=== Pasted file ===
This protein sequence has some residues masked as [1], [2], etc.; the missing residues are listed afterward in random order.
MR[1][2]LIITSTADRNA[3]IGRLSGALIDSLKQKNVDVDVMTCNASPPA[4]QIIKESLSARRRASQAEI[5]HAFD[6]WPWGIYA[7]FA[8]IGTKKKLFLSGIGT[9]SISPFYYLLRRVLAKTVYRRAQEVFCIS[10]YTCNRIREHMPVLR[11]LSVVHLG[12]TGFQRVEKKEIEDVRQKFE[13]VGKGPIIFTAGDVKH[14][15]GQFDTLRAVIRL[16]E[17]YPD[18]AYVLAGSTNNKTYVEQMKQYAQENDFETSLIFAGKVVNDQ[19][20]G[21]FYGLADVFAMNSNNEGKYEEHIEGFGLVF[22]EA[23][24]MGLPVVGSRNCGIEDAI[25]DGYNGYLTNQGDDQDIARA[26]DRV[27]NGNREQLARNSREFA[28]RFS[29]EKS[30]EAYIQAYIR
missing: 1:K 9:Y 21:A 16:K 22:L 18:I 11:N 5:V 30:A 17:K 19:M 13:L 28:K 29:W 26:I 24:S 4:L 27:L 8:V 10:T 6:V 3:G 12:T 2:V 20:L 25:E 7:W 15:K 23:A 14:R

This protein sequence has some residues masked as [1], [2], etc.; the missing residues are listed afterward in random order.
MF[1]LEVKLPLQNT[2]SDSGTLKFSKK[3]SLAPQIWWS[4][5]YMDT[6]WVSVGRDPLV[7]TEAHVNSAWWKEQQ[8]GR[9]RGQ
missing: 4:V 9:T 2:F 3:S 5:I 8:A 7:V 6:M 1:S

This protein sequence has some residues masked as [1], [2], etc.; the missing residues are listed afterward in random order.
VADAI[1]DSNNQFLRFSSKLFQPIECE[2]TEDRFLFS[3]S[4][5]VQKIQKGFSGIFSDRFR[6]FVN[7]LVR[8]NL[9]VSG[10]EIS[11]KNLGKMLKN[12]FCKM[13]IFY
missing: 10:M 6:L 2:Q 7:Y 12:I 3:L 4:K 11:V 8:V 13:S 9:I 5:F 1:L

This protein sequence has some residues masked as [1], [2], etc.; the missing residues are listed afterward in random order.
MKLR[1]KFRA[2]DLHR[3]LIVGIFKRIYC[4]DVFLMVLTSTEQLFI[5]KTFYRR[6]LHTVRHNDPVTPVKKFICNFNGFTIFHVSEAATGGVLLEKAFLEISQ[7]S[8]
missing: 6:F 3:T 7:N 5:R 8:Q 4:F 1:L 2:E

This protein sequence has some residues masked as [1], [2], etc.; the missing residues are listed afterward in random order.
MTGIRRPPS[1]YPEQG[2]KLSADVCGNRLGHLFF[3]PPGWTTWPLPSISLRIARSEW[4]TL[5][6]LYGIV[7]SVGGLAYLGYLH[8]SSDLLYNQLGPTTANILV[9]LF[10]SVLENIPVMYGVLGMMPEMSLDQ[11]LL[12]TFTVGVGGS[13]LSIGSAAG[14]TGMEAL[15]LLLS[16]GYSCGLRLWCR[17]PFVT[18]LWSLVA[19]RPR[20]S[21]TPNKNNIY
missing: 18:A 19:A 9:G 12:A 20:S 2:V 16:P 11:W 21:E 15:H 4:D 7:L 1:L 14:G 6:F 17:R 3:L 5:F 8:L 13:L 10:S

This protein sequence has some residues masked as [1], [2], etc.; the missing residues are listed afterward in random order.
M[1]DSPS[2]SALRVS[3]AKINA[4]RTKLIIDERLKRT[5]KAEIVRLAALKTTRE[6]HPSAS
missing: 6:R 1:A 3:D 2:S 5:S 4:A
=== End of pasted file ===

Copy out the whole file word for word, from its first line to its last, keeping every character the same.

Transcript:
This protein sequence has some residues masked as [1], [2], etc.; the missing residues are listed afterward in random order.
MR[1][2]LIITSTADRNA[3]IGRLSGALIDSLKQKNVDVDVMTCNASPPA[4]QIIKESLSARRRASQAEI[5]HAFD[6]WPWGIYA[7]FA[8]IGTKKKLFLSGIGT[9]SISPFYYLLRRVLAKTVYRRAQEVFCIS[10]YTCNRIREHMPVLR[11]LSVVHLG[12]TGFQRVEKKEIEDVRQKFE[13]VGKGPIIFTAGDVKH[14][15]GQFDTLRAVIRL[16]E[17]YPD[18]AYVLAGSTNNKTYVEQMKQYAQENDFETSLIFAGKVVNDQ[19][20]G[21]FYGLADVFAMNSNNEGKYEEHIEGFGLVF[22]EA[23][24]MGLPVVGSRNCGIEDAI[25]DGYNGYLTNQGDDQDIARA[26]DRV[27]NGNREQLARNSREFA[28]RFS[29]EKS[30]EAYIQAYIR
missing: 1:K 9:Y 21:A 16:K 22:L 18:I 11:N 5:V 30:A 17:K 19:M 13:L 28:K 29:W 26:I 24:S 4:L 27:L 8:V 10:T 6:V 3:G 12:T 2:V 20:L 25:E 7:W 15:K 23:A 14:R

This protein sequence has some residues masked as [1], [2], etc.; the missing residues are listed afterward in random order.
MF[1]LEVKLPLQNT[2]SDSGTLKFSKK[3]SLAPQIWWS[4][5]YMDT[6]WVSVGRDPLV[7]TEAHVNSAWWKEQQ[8]GR[9]RGQ
missing: 4:V 9:T 2:F 3:S 5:I 8:A 7:V 6:M 1:S

This protein sequence has some residues masked as [1], [2], etc.; the missing residues are listed afterward in random order.
VADAI[1]DSNNQFLRFSSKLFQPIECE[2]TEDRFLFS[3]S[4][5]VQKIQKGFSGIFSDRFR[6]FVN[7]LVR[8]NL[9]VSG[10]EIS[11]KNLGKMLKN[12]FCKM[13]IFY
missing: 10:M 6:L 2:Q 7:Y 12:I 3:L 4:K 11:V 8:V 13:S 9:I 5:F 1:L

This protein sequence has some residues masked as [1], [2], etc.; the missing residues are listed afterward in random order.
MKLR[1]KFRA[2]DLHR[3]LIVGIFKRIYC[4]DVFLMVLTSTEQLFI[5]KTFYRR[6]LHTVRHNDPVTPVKKFICNFNGFTIFHVSEAATGGVLLEKAFLEISQ[7]S[8]
missing: 6:F 3:T 7:N 5:R 8:Q 4:F 1:L 2:E

This protein sequence has some residues masked as [1], [2], etc.; the missing residues are listed afterward in random order.
MTGIRRPPS[1]YPEQG[2]KLSADVCGNRLGHLFF[3]PPGWTTWPLPSISLRIARSEW[4]TL[5][6]LYGIV[7]SVGGLAYLGYLH[8]SSDLLYNQLGPTTANILV[9]LF[10]SVLENIPVMYGVLGMMPEMSLDQ[11]LL[12]TFTVGVGGS[13]LSIGSAAG[14]TGMEAL[15]LLLS[16]GYSCGLRLWCR[17]PFVT[18]LWSLVA[19]RPR[20]S[21]TPNKNNIY
missing: 18:A 19:A 9:G 12:A 20:S 2:V 16:P 11:W 21:E 15:H 4:D 7:L 1:L 14:G 6:F 17:R 3:L 5:F 8:L 13:L 10:S

This protein sequence has some residues masked as [1], [2], etc.; the missing residues are listed afterward in random order.
M[1]DSPS[2]SALRVS[3]AKINA[4]RTKLIIDERLKRT[5]KAEIVRLAALKTTRE[6]HPSAS
missing: 6:R 1:A 3:D 2:S 5:S 4:A